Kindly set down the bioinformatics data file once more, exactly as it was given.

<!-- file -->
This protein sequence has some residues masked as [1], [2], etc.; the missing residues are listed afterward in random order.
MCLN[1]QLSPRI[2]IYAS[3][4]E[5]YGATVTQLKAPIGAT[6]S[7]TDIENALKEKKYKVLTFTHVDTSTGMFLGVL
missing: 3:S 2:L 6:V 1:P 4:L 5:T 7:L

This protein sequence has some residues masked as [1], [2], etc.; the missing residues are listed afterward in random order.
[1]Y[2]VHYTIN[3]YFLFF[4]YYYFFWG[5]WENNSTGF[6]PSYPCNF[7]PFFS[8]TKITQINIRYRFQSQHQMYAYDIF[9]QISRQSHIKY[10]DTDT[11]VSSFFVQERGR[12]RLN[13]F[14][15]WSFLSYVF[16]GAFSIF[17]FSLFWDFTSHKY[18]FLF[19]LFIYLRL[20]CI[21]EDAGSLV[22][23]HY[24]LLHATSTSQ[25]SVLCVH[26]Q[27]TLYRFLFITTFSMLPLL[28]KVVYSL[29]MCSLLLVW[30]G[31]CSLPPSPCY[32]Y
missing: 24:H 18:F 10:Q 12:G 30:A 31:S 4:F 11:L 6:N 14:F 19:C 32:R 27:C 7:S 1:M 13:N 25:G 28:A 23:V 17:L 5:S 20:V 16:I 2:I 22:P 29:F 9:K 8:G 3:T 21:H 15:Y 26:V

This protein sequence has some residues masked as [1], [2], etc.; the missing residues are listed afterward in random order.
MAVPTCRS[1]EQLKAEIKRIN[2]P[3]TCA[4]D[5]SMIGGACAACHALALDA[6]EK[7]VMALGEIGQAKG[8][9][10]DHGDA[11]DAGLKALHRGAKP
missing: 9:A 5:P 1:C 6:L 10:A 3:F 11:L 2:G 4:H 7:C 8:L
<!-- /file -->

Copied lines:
This protein sequence has some residues masked as [1], [2], etc.; the missing residues are listed afterward in random order.
MCLN[1]QLSPRI[2]IYAS[3][4]E[5]YGATVTQLKAPIGAT[6]S[7]TDIENALKEKKYKVLTFTHVDTSTGMFLGVL
missing: 3:S 2:L 6:V 1:P 4:L 5:T 7:L

This protein sequence has some residues masked as [1], [2], etc.; the missing residues are listed afterward in random order.
[1]Y[2]VHYTIN[3]YFLFF[4]YYYFFWG[5]WENNSTGF[6]PSYPCNF[7]PFFS[8]TKITQINIRYRFQSQHQMYAYDIF[9]QISRQSHIKY[10]DTDT[11]VSSFFVQERGR[12]RLN[13]F[14][15]WSFLSYVF[16]GAFSIF[17]FSLFWDFTSHKY[18]FLF[19]LFIYLRL[20]CI[21]EDAGSLV[22][23]HY[24]LLHATSTSQ[25]SVLCVH[26]Q[27]TLYRFLFITTFSMLPLL[28]KVVYSL[29]MCSLLLVW[30]G[31]CSLPPSPCY[32]Y
missing: 24:H 18:F 10:Q 12:G 30:A 31:S 4:F 11:L 6:N 14:F 19:C 32:R 27:C 7:S 1:M 13:N 25:G 28:A 23:V 17:L 5:S 20:V 16:I 2:I 22:P 29:F 9:K 8:G 3:T 21:H 15:Y 26:V

This protein sequence has some residues masked as [1], [2], etc.; the missing residues are listed afterward in random order.
MAVPTCRS[1]EQLKAEIKRIN[2]P[3]TCA[4]D[5]SMIGGACAACHALALDA[6]EK[7]VMALGEIGQAKG[8][9][10]DHGDA[11]DAGLKALHRGAKP
missing: 9:A 5:P 1:C 6:L 10:A 3:F 11:L 2:G 4:H 7:C 8:L